‘Industrial accident at TF1: PPDA knocked over by a Ferrari’, lamented the left-wing newspaper Liberation. To make a comparison, d’Arvor’s dismissal would be like David Dimbleby or Trevor McDonald being supplanted by the BBC’s ever-vacant Emily Maitlis, or that rather attractive cross-eyed looking one from Newsround, Ellie Crisell. In short, France is having its own panic about ‘dumbing down’, with not a little bit of misogyny thrown in.

But is this misogyny misplaced?..."

Saturday, 31 May 2008

in The Catholic Herald this week

By Patrick West
"Robert Nairac was a famously brave and intelligent undercover British agent in Northern Ireland, who in May 1977 was abducted, interrogated and killed by the Provisional IRA. Even his murderers admired the man. “I shot the British captain,” confessed Liam Townson, prior to his conviction for the crime. “He never told us anything. He was a great soldier”.
The legend of Nairac returned to the newspages last week with the announcement that another man has been arrested in connection with the murder. The coverage has also acted to remind us that Nairac, like many British soldiers who have served in Northern Ireland, was a Roman Catholic...."

Read on at , or buy it. Available at all all good Catholic churches... and some rubbish ones too (etc etc)

Friday, 23 May 2008

in spiked this week

By Patrick West

What JD and Co. reveal about real life‘Realistic’ hospital shows like Casualty are actually unrealistic, and painfully moralistic. The weird and surreal Scrubs is much closer to the truth.

"Two questions. Why are hospital dramas usually so crap? And why do mainstream channels ignore genuinely good television comedies?

This was brought to my mind while watching a re-run of the US hospital comedy series Scrubs on E4 the other night. This is one of the most underrated programmes of our time. So why has this Joycean, surreal and brilliant comedy been perpetually relegated to Channel 4’s digital-only entertainment channel, E4, and UKTV’s blokeish re-run channel, Dave? Its rightful place should be on Channel 4 at least, or on BBC1 and ITV1 at best."

Monday, 19 May 2008

in spiked May 16

Patrick West
Why should we pay the Orwellian licence fee?
Threatening TV licence-dodgers with scary ads can’t disguise the fact that fewer people are watching the Beeb.

"Some government public information services or advertisements on behalf of state services never change. Drink-driving awareness adverts invariably feature a before-and-after narrative, beginning with people shown having a merry old time at the pub, and ending with the aforementioned revellers entombed in a bloodied, twisted hunk of metal. Army recruitment adverts have always suggested that by signing up you can become a kind of ersatz, global social worker, learn some skills, or drive an exciting tank; they never mention that being in the Army may actually involve killing people or getting your head blown off. And TV licence adverts have always relied on the trusty old message: ‘We Know Where You Live’...."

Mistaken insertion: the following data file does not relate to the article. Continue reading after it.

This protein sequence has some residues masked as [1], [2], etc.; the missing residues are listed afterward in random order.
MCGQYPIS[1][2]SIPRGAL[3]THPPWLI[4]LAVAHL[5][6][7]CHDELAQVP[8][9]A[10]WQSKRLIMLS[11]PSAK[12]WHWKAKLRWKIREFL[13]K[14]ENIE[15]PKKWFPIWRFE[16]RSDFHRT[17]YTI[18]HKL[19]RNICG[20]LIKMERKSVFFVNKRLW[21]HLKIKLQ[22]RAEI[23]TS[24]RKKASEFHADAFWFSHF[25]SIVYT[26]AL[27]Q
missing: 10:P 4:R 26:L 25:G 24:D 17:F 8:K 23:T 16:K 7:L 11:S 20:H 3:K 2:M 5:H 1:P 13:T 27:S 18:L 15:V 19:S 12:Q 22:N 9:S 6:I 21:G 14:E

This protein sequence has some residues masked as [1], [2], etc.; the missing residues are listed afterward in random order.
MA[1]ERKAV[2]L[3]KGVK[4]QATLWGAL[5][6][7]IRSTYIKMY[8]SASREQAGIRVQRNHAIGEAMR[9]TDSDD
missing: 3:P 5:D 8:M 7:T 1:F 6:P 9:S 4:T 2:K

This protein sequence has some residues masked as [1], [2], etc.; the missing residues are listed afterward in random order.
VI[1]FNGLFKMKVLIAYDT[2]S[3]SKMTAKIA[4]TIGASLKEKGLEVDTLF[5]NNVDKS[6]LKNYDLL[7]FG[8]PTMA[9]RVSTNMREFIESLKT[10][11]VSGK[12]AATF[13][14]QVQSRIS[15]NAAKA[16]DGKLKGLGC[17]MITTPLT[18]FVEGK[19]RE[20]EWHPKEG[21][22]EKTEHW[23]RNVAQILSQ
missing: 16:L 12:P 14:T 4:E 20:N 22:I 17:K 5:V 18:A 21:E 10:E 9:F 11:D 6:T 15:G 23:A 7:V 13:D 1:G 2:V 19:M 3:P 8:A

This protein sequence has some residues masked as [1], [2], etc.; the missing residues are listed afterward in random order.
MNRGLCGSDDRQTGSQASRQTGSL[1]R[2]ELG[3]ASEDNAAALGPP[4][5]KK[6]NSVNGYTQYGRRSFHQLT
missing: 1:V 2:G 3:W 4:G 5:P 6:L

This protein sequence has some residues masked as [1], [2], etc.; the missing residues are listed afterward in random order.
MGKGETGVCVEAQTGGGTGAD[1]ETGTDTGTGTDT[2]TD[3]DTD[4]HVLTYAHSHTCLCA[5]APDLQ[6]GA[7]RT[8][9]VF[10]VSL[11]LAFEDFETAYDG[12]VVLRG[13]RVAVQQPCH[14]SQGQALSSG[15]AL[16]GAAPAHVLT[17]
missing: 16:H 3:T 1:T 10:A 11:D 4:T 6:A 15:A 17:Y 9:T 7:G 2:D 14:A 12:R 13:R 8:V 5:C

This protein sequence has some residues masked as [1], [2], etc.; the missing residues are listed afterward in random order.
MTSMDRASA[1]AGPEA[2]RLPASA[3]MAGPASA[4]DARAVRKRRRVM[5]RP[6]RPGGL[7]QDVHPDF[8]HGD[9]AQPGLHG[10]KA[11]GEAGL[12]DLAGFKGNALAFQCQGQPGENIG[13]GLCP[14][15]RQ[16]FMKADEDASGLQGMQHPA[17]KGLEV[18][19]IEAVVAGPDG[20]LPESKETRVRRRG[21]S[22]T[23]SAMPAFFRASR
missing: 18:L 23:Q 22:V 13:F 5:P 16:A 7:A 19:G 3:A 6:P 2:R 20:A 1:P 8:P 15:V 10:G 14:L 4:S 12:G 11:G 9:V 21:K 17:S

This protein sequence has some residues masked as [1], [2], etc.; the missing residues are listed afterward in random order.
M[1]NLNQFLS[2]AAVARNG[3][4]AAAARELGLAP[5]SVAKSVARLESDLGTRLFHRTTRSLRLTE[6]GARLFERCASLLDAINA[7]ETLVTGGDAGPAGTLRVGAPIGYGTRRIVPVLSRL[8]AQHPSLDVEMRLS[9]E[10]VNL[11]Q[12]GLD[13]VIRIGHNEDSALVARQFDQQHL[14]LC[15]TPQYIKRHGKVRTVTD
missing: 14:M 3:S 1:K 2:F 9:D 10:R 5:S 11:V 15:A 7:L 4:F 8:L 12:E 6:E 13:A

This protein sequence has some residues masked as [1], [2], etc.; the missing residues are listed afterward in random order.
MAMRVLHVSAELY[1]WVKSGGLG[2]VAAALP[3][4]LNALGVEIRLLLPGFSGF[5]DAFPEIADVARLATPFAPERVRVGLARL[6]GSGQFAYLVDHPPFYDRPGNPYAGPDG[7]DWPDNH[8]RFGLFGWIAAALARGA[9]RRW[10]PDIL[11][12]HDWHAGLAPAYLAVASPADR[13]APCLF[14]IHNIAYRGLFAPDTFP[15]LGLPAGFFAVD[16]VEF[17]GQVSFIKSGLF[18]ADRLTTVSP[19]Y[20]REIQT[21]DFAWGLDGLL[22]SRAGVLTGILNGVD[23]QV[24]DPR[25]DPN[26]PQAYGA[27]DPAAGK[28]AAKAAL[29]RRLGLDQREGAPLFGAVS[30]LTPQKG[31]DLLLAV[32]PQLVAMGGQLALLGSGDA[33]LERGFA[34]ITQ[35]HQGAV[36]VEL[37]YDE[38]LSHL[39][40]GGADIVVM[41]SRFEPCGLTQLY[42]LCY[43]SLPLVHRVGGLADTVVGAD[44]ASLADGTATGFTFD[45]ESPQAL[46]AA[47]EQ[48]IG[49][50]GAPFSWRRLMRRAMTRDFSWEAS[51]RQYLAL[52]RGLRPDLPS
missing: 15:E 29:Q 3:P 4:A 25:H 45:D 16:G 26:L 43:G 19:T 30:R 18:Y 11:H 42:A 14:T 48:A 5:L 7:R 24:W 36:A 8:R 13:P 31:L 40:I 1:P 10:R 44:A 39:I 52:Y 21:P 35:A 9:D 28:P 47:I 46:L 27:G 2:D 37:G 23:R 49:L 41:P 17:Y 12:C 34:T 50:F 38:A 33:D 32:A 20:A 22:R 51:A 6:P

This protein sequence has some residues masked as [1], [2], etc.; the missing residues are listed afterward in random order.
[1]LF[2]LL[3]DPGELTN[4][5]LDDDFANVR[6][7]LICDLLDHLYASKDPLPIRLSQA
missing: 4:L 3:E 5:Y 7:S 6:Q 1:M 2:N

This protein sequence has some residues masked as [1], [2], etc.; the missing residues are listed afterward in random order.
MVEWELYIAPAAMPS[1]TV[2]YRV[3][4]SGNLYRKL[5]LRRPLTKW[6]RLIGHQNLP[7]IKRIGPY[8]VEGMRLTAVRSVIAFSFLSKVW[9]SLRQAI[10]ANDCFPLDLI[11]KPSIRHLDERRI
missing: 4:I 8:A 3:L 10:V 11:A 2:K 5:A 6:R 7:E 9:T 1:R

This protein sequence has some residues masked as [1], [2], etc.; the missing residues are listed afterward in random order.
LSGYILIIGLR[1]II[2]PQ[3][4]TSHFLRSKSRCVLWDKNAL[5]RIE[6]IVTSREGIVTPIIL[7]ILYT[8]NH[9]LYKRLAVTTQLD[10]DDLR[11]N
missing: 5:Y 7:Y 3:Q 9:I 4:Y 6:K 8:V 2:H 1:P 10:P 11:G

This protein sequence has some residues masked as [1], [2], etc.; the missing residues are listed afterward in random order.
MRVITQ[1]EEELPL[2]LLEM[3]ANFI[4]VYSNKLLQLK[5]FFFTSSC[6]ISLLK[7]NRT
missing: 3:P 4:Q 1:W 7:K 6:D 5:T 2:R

in spiked May 13

Patrick West - Premium-rate stupidity - Participants in rigged phone-in votes and flawed viewer competitions deserve no sympathy. Everyone knows it’s a mug’s game. -

"It’s difficult to come to a conclusion as to which lot are more risible: television companies who swindle viewers with phone-in competitions, or the people so stupid as to enter them.

It was announced this week that ITV has been fined a record £5.675million by Ofcom for abusing premium-rate phone services in viewer competitions. Its shows such as Ant and Dec’s Saturday Night Takeaway, Gameshow Marathon and Soapstar Superstar were all found to have ‘serious editorial issues’.

A report also released by ITV revealed that The Catherine Tate Show was unfairly denied a prize at the 2005 British Comedy Awards. Although the comedienne Tate collected more votes for the People’s Choice Award, Ant and Dec were announced as the winners for their Saturday Night Takeaway programme.

Why anyone still bothers to vote in television award ceremonies for their favourite contestants on talent shows, or enters TV competitions is a mystery to me..."

in spiked May 2

Patrick West - Trash TV, trash people? -
There’s one thing that the liberal left and the conservative right share in common: they hate soap operas and the stupid people who watch them. -

"Tomorrow sees the hosting of the tenth-anniversary British Soap Awards. The ceremony will be broadcast next Wednesday, and what an unwittingly perverse celebration of unhappiness and moral bullying it will undoubtedly be.

I concede that announcing that one despises soap operas, decrying them as inconsequential or unrealistic or miserable, is yet another one of those very easy and feeble methods of ingratiating oneself at dinner parties. Like denouncing ‘reality TV’, Rupert Murdoch or George W Bush, it is also a means by which fogeyish Tories and puritan left-liberals can find comforting common ground - and for both similar despicable reasons..."

In The Catholic Herald April 24

Tintin's creator was never a far-right propagandist, says Patrick West -

"The Adventures of Hergé, Creator of Tintin by Michael Farr,